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Authors: Carolyne Aarsen

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BOOK: A Father's Promise
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“So, let’s get these sorted,” she said, surprised her voice sounded so normal considering how hard it was for her to breathe.

Thankfully, Tricia didn’t notice anything wrong and eagerly spread the pictures out, looking over her shoulder at Zach, who had joined them. “You have to help me with this, Daddy,” she said.

“Sure thing, sweetie.”

In her peripheral vision, Renee caught Zach shooting her another concerned glance, which she chose to ignore. She had a job to do, and Zach was as much a part of her problem as Tricia.

The father of her baby.

The man she had unexpected feelings for.

The next fifteen minutes were an agony for Renee as Zach and Tricia sorted through the pictures, chatting about various things, consulting Renee as to how they should lay them out. And always, in every picture, there was Molly. Blonde, beautiful, smiling. The perfect mother, according to Tricia’s stories.

The mother Renee never could have been.

“I think that’s it,” Zach said, laying the last picture on one of the piles on the table. “We don’t want the book to get too long.”

“Okay. Good.” Renee glanced over her shoulder at the clock, then straightened as she turned back to Zach and Tricia. “I’m sorry, but I just remembered I have another appointment in about fifteen minutes. So, I don’t think it’s worth getting started on putting the pictures in the book today.”

“Aw. Really?” Tricia’s wail cut into her heart, but what cut harder was the truth Renee had just discovered. “Can’t you change it?”

Renee gave her what she hoped was a regretful smile. “Sorry, sweetie. I can’t.”

She caught Zach’s puzzled look, realizing how this looked through his eyes. First Renee’s initial reaction to Tricia. Then the dramatic exit a little while ago. Now she was brushing them off.

“If you want, my mother can help you start the book,” she said, her mouth growing tired from holding her smile.

Tricia pouted as she looked down at the pictures, then shook her head. “No. I want
to help me.”

Did the little girl know on some subconscious level who she was? Was that why she was so stuck on having Renee and only Renee help her?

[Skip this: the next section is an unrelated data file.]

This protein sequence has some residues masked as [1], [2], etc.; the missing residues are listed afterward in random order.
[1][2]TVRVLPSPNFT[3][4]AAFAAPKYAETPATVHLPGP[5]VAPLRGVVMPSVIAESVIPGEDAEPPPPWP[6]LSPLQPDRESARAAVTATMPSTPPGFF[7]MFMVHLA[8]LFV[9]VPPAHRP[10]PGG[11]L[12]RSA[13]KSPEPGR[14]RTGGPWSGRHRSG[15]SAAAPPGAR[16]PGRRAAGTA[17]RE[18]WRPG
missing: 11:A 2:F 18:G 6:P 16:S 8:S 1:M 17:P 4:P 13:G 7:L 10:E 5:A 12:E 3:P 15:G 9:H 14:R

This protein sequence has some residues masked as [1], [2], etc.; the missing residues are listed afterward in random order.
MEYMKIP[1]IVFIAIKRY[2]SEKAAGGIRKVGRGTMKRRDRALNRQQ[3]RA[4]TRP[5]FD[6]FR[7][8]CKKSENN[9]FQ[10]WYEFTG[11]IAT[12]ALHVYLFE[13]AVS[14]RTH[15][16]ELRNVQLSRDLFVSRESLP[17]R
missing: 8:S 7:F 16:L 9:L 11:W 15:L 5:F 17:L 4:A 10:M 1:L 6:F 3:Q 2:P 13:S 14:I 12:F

Renee dismissed the questions, her gaze sliding over Zach, who still looked confused. She knew she had to talk to him and explain what was going on, but not now.

Then another thought slipped in.

What would Zach’s reaction be to this revelation?

She pushed the question aside, as well. For now, she just had to keep moving. Operate on autopilot and do whatever came next.

“So, we can come back tomorrow?” Tricia asked.

Renee tapped her lips with her fingers, making a show of remembering something important. “You know, let me check my appointment book. I think I might have something going on tomorrow after school. I’ll call your dad tomorrow and let him know, okay?”

She didn’t want Tricia’s disappointment to influence her, but the little girl’s exaggerated pout hooked into her heart.

She glanced at Zach, raising her eyebrows in question.

“Sure. Sounds good,” he said, his voice suddenly chilly.

She guessed he knew she was putting Tricia off, but right now his opinion of her was secondary to her self-preservation.

He surged to his feet, grabbing his jacket and shoving his arms into it. “C’mon, honey. We should go.”

He flicked a hand toward the pictures on the table. “Should we take these along or leave them here?”

“Just leave...them here,” Renee stammered, disappointed at her reaction to him. His muted anger bothered her in a way she couldn’t examine right now. “They’re not a bother.”

“Okay. Let’s go, Tricia. We’ll come back when it’s convenient for Ms. Albertson.”

He’d been calling her
until now.

She kept her head down as he and Tricia walked past her, realizing how guilty she must look. She managed to hold it together as father and daughter left the store. Then she stumbled to the bathroom, locked the door, held her head in her hands and silently sobbed.

Chapter Four

o, that’s all we need to do,” Zach said, smiling at Carter and Emma Beck as they scribbled their signatures on the papers on his desk. When they were done he slipped a copy in an official-looking folder embossed with the name of his father’s law firm on the front. “I’ll keep one copy of your will on file here in this office, and this copy is for your own records,” he said, pushing the document toward them.